The larger publishing houses send out books with the final cover for reviews, so the cover has to be finalized, six to eight months in advance of publication. I probably don’t need to tell you that the cover is huge–it can make or break a book. I went through a rough time with the cover of The Other End of the Leash, because the first version was, uh, not very good. I called my editor and said that I wasn’t thrilled with the cover. (Actually, what I said was a tad stronger, but we’ll leave it at “not thrilled.”) “Okay,” I was told, “but we’re on deadline. You have 48 hours to find a better cover idea.” Thank heavens, my editor at Ballantine saved the day, by finding the amazing photograph by Elliot Erwit that now graces the cover. In one day the cover went from “uh, not so good” to “great,” and the rest is history. OEL has sold over a quarter million print copies, and that’s just the English version. I’d like to think that the content played a role, but I would bet the farm that the cover has helped substantially. I guarantee you that the cover of The Education of Will (yes, the title is indeed referring to Willie) will go through many revisions.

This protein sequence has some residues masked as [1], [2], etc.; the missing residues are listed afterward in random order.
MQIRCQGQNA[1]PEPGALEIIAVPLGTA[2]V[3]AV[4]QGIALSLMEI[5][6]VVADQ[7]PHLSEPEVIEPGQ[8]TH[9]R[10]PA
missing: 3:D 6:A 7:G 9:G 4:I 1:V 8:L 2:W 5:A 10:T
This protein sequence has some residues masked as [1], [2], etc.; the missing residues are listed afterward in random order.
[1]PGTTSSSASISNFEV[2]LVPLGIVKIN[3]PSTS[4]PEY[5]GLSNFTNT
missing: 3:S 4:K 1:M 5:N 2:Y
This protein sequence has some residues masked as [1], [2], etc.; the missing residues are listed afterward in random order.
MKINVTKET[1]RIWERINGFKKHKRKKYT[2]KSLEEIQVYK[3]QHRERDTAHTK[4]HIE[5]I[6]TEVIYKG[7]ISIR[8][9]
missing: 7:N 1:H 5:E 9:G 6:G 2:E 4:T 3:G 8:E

After the cover is set, the book is sent out to potential reviewers for blurbs, put on lists for book sellers, the PR department gets busy contacting book stores and reviewers for magazines like Publisher’s Weekly (everyone wants their book mentioned in PW, even if briefly). The authors are charged with setting up a website just for the book, gearing up social media, and eventually book tours and speeches get scheduled.
Then you cross your fingers that some apocalyptic news story doesn’t break the day before your book comes out and ride the river of whatever happens. So… you can see, there’s a lot to keep me busy on the book until next year. I’ll let you know when we have a release date, it’ll be awfully nice just to know.
MEANWHILE, back on the farm: Lovely to be home for a few days after Florida before leaving for Arizona and the Interdisciplinary Forum on Applied Animal Behavior in Phoenix. Two and a half days of listening and talking with colleagues with similar interests–I so look forward to it. I always learn a lot, not to mention enjoying being with a group of smart, funny people with similar interests. As usual (and as suggested by the event’s title) the talks are eclectic–from the validity of using fake dogs to assess dog-dog aggression (Pamela Reid from the ASPCA), to the neurocognitive overlap between physical and social Pain (Frank McMillan from Best Friends), I’ll return with lots to share with you. I’ll be talking about comparative trauma in people and dogs and look forward to lots of good feedback.